Ellen Clifford
September 12, 2015 6:01 am

Jerky! As a vegetarian I have never actually consumed it. But quite frankly I always thought it was something that hikers gnawed on to sustain themselves. And based on what I see in stores it still is that. But Jerky Everything by Pamela Braun has turned it into an art form. As she points out, that fancy-schmancy thing you hear people talk about called charcuterie is just elevated jerky.

Apparently you can actually jerky anything. People have been doing it for ages. It was an invention born from necessity. Before we had refrigerators, drying meat was the way to go if you wanted to preserve it. It is done in a multitude of cultures—there are even Egyptian hieroglyphics about dried meat.

There is an unbelievable wealth of recipes in this book. The first chapter is for your beef jerkies. They are far from classic, though. There is everything from Teriyaki Jerky to Spicy Chocolate Jerky. Chapters for pork and lamb, game, poultry and fish follow. I am not sure how hard it would be to get your hands on alligator meat, or yak, for that matter. But if you can, they too can be turned into jerky. When Braun named the book Jerky Everything she wasn’t joking. The last chapter is for jerky for your pets. So if you are tired of purchasing chew toys this book is for you.

Now all this was interesting to me as I have general interest in culinary history, but I was glad there was a vegetarian chapter so that I could get in on the jerky-ing. There are recipes for tofu jerky, coconut jerky, and even some snacks I had not really thought of as jerky. The Tart Cherry Almond Fruit Leather is still a fruit roll-up in my mind but if Braun says it is jerky, so be it.

As for what recipe to share, I chose the Cheesy Cauliflower Jerky. Cauliflower is SOOOOO cool right now. It is the bees knees. The cool shit. It is on every friggin’ restaurant menu. I used to never see it anywhere and now people are doing everything from making “buffalo chicken” bites with it to pizza crust (can’t get on board with that one-try as it might cauliflower is not bread). And now jerky. Has it jumped the shark? Make this. You be the judge.

I warn you in advance that you should make a double-batch of this stuff. It makes it insanely easy to eat an entire head of cauliflower in a sitting. I ate this dipped in this Sriracha Mayo, and I recommend you do the the same. Of course, a squeeze of straight of Sriracha is never a bad thing either. Just saying.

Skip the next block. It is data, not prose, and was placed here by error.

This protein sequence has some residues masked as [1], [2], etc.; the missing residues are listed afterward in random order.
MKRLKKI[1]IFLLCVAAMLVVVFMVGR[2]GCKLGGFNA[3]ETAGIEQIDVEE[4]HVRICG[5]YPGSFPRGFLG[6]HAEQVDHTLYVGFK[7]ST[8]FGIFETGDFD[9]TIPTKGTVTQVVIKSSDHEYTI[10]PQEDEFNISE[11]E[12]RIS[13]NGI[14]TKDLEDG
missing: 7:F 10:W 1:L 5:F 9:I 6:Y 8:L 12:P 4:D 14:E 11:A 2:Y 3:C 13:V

Cheesy Cauliflower Jerky adapted from Jerky Everything by Pamela Braun

  • 1/4 cu beer (I had some Stella on hand)
  • 3 Tbsp. Cheddar cheese powder (you can find this in the snack aisle with seasonings for popcorn)
  • 2 tsp. Dijon mustard
  • 1 tsp. sesame oil
  • 1 tsp. Tabasco sauce (I had the chipotle flavor)
  • 1 tsp. kosher salt
  • 1/2 tsp. liquid hickory smoke (since I used chipotle Tabasco which is already a bit smoky I left this out)
  • 1/2 tsp. lemon juice
  • 1 2-pound head of cauliflower, cut into small, equally sized florets

If you have a dehydrator, you can use that, but I only had my oven. Braun recommends using the convection setting on your oven if possible. It is supposed to be heated to 135 degrees Fahrenheit. My oven didn’t go quite that low so I knew my jerky would probably cook a bit faster than usual. In a 1-gallon plastic freezer bag mix everything but the cauliflower and let sit for ten minutes. Add the florets and mix until they are well-coated. Take the florets out of the marinade spread in one layer on either racks placed on a baking sheet (for the oven) or in your dehydrator. Dry at 135 degrees (or as low as your oven can go) for 4-6 hours. It is done when you can take a piece and bend it. It may start to break a bit but if it straight-up snaps in two you have dried it too long. Once cooled, Braun recommends storing in an airtight container in the refrigerator.

You can check out more from The Book Cook right here.

(Photo reprinted with permission from Jerky Everything by Pamela Braun)

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